“In fact, conditions have continued to worsen with each successive month so far in 2009. There are few signs of improvement at this time. I wish I was able to provide a more encouraging report, but as always our team will tell it exactly as it is. It’s extremely ugly out there.”

Nucor’s sales declined 47 percent to $2.65 billion compared to the first quarter of 2008. Tons shipped were off 43 percent to outside customers, on top of a 7 percent decrease in the company’s average selling price per ton.

Sales were off 36 percent from the fourth quarter of 2008, the result of a 14 percent decrease in tons shipped and a 26 percent decline in the selling price.

The company’s steel mill utilization rate decreased to approximately 45 percent in the first quarter from 92 percent in last year’s first quarter and 48 percent in the fourth quarter. Total energy costs increased approximately $11 per ton from the first quarter of 2008 to the first quarter of 2009 and increased $5 per ton from the fourth quarter of 2008 as a result of the capacity utilization.

“We’ve never seen this low a utilization in the history of our company. I’m not sure the steel industry has seen anything close to this since maybe the Great Depression or around World War II,” DiMicco said. “This is unprecedented. We are being impacted by complete disappearance of business with respect to steel orders.”

Nucor’s previous low utilization rate was near 70 percent during the early part of the decade.

Nucor officials said the dramatically lower production rates of the company’s mills have further slowed the rate at which its sheet mills are consuming higher cost iron units, in particular pig iron inventories, which were purchased prior to the collapse in both the economy and scrap/pig iron pricing in last year’s fourth quarter. The company expects that the impact from higher cost scrap will disappear during the second quarter. If these current production rates continue, the overhang from the high cost pig iron will, however, continue to impact results through the third quarter.

Despite the down quarter, Nucor’s board of directors declared its 144th consecutive quarterly cash dividend, payable May 12.

Looking forward, the company says continued low operating results, lower pricing and the consumption of high-cost pig iron inventories will negatively impact earnings and likely lead to a greater second-quarter loss than the one posted in the first quarter.

“It’s a very realistic view of the world ahead of us,” DiMicco said of the forecast, which was more pessimistic than some others issued by domestic steelmakers. “Our looking forward forecast is based on realism, not wishes or pipedreams.”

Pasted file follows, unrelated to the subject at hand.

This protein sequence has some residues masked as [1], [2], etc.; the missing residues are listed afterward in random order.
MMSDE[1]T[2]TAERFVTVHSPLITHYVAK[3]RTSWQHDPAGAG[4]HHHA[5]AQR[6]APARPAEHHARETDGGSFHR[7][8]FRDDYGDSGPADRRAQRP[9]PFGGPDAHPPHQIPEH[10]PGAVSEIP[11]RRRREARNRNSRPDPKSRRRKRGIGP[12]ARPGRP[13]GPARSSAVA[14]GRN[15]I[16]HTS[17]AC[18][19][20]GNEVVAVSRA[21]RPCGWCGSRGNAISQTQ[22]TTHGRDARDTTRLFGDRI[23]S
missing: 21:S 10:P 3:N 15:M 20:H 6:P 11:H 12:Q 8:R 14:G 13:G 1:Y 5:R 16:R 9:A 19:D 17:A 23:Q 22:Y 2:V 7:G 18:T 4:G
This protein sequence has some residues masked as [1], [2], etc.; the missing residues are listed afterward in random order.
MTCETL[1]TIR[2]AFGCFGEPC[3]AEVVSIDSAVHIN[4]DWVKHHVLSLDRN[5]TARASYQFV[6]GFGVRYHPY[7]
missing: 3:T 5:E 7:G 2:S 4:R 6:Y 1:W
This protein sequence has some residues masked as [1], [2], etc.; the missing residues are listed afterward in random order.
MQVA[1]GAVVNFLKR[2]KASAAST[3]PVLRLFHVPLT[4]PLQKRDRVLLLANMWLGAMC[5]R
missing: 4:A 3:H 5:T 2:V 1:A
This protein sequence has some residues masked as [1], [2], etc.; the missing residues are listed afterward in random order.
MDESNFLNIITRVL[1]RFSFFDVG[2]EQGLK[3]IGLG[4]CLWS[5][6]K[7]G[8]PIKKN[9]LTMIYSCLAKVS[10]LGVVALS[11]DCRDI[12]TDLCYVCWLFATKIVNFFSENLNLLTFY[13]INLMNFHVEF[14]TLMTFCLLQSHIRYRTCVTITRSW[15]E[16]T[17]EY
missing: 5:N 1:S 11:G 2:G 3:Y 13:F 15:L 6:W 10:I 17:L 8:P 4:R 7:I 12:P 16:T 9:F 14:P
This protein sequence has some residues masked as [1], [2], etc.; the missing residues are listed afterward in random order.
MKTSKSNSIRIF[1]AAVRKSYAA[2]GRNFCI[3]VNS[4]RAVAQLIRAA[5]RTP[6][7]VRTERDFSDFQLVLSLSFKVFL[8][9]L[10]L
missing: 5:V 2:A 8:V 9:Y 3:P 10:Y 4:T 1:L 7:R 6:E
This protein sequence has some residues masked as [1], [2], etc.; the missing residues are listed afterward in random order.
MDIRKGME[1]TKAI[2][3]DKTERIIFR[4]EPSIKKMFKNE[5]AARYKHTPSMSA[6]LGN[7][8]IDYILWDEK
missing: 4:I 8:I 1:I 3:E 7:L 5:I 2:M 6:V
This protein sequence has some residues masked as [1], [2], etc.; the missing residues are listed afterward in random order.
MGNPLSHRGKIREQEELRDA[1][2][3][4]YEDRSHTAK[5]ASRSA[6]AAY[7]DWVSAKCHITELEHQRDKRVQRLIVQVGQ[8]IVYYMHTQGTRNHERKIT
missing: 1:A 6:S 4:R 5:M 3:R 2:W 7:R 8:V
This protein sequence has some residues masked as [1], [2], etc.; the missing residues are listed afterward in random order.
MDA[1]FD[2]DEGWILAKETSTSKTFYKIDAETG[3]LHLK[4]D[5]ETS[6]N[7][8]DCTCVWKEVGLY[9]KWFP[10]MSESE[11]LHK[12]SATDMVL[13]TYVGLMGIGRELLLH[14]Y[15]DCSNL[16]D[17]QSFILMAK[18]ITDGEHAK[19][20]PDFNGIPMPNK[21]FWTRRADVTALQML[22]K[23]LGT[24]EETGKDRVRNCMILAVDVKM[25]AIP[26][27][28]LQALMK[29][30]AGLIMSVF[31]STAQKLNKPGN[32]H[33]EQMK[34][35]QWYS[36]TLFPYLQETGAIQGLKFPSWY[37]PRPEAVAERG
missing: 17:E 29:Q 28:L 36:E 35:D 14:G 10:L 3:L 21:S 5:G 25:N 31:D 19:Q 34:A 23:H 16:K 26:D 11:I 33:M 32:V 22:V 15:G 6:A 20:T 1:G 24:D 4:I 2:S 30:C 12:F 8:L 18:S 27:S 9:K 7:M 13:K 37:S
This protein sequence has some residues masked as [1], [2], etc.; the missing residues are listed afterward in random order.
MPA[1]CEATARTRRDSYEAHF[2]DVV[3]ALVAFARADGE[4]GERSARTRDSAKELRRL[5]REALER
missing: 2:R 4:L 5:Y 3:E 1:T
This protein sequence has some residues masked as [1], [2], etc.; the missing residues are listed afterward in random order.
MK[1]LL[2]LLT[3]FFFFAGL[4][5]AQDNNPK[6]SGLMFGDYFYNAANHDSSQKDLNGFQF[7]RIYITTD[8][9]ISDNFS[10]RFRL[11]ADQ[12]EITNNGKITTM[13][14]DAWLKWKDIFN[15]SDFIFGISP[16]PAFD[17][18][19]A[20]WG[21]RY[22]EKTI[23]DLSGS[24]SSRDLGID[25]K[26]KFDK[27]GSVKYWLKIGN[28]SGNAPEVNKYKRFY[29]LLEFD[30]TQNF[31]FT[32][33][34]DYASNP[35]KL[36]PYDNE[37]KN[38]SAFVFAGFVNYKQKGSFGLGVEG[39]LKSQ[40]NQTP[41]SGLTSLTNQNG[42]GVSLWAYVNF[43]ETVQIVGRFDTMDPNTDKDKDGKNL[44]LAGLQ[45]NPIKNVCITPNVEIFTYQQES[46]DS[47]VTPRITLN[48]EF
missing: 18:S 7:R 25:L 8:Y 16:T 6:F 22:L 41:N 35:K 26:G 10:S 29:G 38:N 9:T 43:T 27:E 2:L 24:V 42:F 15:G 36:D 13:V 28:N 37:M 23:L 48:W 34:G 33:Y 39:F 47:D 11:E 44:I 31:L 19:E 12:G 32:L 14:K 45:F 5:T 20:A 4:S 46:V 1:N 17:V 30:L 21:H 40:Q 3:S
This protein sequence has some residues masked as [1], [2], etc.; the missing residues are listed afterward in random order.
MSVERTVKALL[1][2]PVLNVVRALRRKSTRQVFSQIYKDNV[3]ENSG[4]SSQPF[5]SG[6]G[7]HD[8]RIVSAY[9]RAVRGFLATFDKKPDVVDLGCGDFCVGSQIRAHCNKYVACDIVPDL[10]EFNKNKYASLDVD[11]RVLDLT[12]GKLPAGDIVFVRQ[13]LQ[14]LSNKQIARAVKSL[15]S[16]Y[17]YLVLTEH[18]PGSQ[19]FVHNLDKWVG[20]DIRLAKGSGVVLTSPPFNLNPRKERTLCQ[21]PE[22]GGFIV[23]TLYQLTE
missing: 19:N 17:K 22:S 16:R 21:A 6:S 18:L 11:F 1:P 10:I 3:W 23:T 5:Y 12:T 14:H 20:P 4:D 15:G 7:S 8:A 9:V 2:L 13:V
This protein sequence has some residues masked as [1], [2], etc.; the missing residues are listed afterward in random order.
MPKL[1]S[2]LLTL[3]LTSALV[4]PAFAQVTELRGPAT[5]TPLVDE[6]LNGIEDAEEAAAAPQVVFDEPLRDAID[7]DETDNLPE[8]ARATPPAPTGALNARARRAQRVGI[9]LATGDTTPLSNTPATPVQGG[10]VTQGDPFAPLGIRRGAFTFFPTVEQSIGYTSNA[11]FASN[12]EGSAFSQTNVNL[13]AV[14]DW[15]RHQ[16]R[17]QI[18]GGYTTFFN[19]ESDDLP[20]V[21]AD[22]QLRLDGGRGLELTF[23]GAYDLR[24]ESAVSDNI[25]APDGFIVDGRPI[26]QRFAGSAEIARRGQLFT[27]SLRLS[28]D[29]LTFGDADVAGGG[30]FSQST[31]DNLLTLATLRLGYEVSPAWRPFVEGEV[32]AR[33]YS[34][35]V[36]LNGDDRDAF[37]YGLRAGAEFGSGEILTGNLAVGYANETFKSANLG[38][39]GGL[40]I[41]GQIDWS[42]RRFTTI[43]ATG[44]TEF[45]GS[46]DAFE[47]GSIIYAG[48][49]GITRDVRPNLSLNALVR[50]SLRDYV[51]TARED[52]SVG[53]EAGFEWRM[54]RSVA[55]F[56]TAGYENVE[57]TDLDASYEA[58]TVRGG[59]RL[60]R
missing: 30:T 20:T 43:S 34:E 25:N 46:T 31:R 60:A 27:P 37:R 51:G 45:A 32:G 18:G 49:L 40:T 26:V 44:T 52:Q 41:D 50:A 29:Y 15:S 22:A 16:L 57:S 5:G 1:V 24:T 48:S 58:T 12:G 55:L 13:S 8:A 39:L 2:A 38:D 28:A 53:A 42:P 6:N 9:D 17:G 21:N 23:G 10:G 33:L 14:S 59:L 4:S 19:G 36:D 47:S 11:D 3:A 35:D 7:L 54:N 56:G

SDI
Better Results Expected in 2Q

Fueled by net sales down more than 50 percent from a year earlier, Steel Dynamics reported its second consecutive quarterly loss during the first three months of 2009. The Fort Wayne, Ind.-based steelmaker reported a net loss of $88 million during the quarter, which followed a fourth-quarter loss of $83 million.

In contrast, Steel Dynamics posted net income of $143 million during the first quarter of 2008.

Net sales for the quarter totaled $815 million, a 57 percent decline from the same period in 2008. Net sales were also off 33 percent from the $1.2 billion reported during the previous quarter.

“The first quarter was obviously not a strong quarter for any of our operating units,” said Keith Busse, chairman and CEO, “During the first quarter our steel mills operated at 46 percent of capacity, ferrous metals recycling at about 42 percent of processing capacity, and fabricating operations at about 45 percent. Unfortunately, we have still not seen clear signs of increasing demand, as our orders remain relatively steady month-to-month at these reduced rates.”

The first quarter’s operating loss, which included an $83-million inventory adjustment, was predominantly in steel operations. Without the inventory valuation adjustment, steel operations would have shown an operating profit of approximately $17 million, or $22 per ton shipped. The major factors impacting the quarter’s operational results were the continued deterioration in steel shipping volumes and the consumption of scrap valued at levels much higher than current market prices, company officials said.

First-quarter steel shipments of 743,000 tons were 54 percent lower than first-quarter 2008 shipments of 1.6 million tons, and were 21 percent lower than fourth-quarter 2008 shipments of 942,000 tons. In addition, the company’s average steel selling price declined $193 per ton, down to $720 in the first quarter from $913 in the fourth quarter of 2008.

“The valuation adjustments to our scrap inventory at the end of the first quarter, principally at the flat-roll division, to current market prices positions us for improved profit margins for flat-roll steel shipments in the second quarter. On the long products side, profit margins remain healthy, but could contract somewhat in the second quarter because of lower selling values. In all of our operations, the key challenge in the coming quarters will be to increase throughput,” Busse said.

Timken
Steelmaker Bucks Industry Trend